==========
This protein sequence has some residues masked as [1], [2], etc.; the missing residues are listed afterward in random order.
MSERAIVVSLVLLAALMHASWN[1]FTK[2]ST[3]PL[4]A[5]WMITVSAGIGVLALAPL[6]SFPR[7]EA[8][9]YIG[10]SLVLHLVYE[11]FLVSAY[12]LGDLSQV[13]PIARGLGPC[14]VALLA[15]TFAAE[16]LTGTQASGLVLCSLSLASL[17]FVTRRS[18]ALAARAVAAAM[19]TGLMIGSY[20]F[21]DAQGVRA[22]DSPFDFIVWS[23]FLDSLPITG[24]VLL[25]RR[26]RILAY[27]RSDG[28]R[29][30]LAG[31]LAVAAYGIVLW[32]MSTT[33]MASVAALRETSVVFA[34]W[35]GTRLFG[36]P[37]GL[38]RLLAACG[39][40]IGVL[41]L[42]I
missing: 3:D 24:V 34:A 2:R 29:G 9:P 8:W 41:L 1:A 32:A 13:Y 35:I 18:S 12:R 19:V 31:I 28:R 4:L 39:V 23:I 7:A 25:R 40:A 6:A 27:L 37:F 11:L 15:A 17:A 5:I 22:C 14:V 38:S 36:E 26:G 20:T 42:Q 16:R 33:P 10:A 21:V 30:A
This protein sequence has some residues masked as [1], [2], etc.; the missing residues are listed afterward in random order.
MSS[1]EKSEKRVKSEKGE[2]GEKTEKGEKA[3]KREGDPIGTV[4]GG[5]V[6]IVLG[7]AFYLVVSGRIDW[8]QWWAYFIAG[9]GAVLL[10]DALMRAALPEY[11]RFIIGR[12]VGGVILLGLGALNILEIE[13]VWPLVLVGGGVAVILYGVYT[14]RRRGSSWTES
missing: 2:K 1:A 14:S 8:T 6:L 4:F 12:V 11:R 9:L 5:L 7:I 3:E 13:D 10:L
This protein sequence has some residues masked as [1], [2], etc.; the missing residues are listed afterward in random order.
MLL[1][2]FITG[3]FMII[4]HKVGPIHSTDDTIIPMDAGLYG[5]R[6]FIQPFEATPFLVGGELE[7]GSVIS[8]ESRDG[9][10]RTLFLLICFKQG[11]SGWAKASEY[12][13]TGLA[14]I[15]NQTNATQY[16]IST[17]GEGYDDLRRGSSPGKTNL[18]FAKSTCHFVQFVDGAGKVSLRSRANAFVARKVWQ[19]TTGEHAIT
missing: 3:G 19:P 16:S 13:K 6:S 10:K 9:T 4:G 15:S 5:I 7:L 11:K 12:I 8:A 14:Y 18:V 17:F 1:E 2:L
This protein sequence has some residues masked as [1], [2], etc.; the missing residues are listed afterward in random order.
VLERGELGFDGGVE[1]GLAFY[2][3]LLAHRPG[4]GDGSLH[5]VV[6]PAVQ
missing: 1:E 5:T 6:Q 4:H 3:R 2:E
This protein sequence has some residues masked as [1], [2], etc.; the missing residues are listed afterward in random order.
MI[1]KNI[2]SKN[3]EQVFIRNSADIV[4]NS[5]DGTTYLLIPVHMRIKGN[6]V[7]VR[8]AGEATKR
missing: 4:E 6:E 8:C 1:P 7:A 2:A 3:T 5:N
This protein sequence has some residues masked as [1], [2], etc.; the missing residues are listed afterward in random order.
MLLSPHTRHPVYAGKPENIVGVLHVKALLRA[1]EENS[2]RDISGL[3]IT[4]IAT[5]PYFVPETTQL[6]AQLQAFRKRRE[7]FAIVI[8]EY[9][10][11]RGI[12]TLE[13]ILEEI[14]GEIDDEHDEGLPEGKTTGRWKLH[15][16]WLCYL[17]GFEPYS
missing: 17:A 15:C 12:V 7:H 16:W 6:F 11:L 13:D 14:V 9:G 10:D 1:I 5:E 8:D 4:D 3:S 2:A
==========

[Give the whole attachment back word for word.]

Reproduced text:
This protein sequence has some residues masked as [1], [2], etc.; the missing residues are listed afterward in random order.
MSERAIVVSLVLLAALMHASWN[1]FTK[2]ST[3]PL[4]A[5]WMITVSAGIGVLALAPL[6]SFPR[7]EA[8][9]YIG[10]SLVLHLVYE[11]FLVSAY[12]LGDLSQV[13]PIARGLGPC[14]VALLA[15]TFAAE[16]LTGTQASGLVLCSLSLASL[17]FVTRRS[18]ALAARAVAAAM[19]TGLMIGSY[20]F[21]DAQGVRA[22]DSPFDFIVWS[23]FLDSLPITG[24]VLL[25]RR[26]RILAY[27]RSDG[28]R[29][30]LAG[31]LAVAAYGIVLW[32]MSTT[33]MASVAALRETSVVFA[34]W[35]GTRLFG[36]P[37]GL[38]RLLAACG[39][40]IGVL[41]L[42]I
missing: 3:D 24:V 34:A 2:R 29:G 9:P 8:W 41:L 1:A 32:A 13:Y 35:I 18:S 12:R 19:V 31:I 28:R 4:L 39:V 23:I 7:A 25:R 40:A 6:A 27:L 37:F 11:L 15:A 17:A 5:I 22:C 14:V 38:S 36:E 26:G 20:T 42:Q 16:R 33:P 10:A 21:V 30:A
This protein sequence has some residues masked as [1], [2], etc.; the missing residues are listed afterward in random order.
MSS[1]EKSEKRVKSEKGE[2]GEKTEKGEKA[3]KREGDPIGTV[4]GG[5]V[6]IVLG[7]AFYLVVSGRIDW[8]QWWAYFIAG[9]GAVLL[10]DALMRAALPEY[11]RFIIGR[12]VGGVILLGLGALNILEIE[13]VWPLVLVGGGVAVILYGVYT[14]RRRGSSWTES
missing: 2:K 1:A 14:S 8:T 6:L 4:F 12:V 11:R 9:L 5:L 7:I 3:E 13:D 10:L
This protein sequence has some residues masked as [1], [2], etc.; the missing residues are listed afterward in random order.
MLL[1][2]FITG[3]FMII[4]HKVGPIHSTDDTIIPMDAGLYG[5]R[6]FIQPFEATPFLVGGELE[7]GSVIS[8]ESRDG[9][10]RTLFLLICFKQG[11]SGWAKASEY[12][13]TGLA[14]I[15]NQTNATQY[16]IST[17]GEGYDDLRRGSSPGKTNL[18]FAKSTCHFVQFVDGAGKVSLRSRANAFVARKVWQ[19]TTGEHAIT
missing: 3:G 19:P 16:S 13:K 6:S 10:K 9:T 4:G 15:S 5:I 7:L 11:K 12:I 8:A 14:Y 18:V 17:F 1:E 2:L
This protein sequence has some residues masked as [1], [2], etc.; the missing residues are listed afterward in random order.
VLERGELGFDGGVE[1]GLAFY[2][3]LLAHRPG[4]GDGSLH[5]VV[6]PAVQ
missing: 1:E 5:T 6:Q 4:H 3:R 2:E
This protein sequence has some residues masked as [1], [2], etc.; the missing residues are listed afterward in random order.
MI[1]KNI[2]SKN[3]EQVFIRNSADIV[4]NS[5]DGTTYLLIPVHMRIKGN[6]V[7]VR[8]AGEATKR
missing: 4:E 6:E 8:C 1:P 7:A 2:A 3:T 5:N
This protein sequence has some residues masked as [1], [2], etc.; the missing residues are listed afterward in random order.
MLLSPHTRHPVYAGKPENIVGVLHVKALLRA[1]EENS[2]RDISGL[3]IT[4]IAT[5]PYFVPETTQL[6]AQLQAFRKRRE[7]FAIVI[8]EY[9][10][11]RGI[12]TLE[13]ILEEI[14]GEIDDEHDEGLPEGKTTGRWKLH[15][16]WLCYL[17]GFEPYS
missing: 17:A 15:C 12:V 7:H 16:W 6:F 11:L 13:D 14:V 9:G 10:D 1:I 5:E 8:D 4:D 3:S 2:A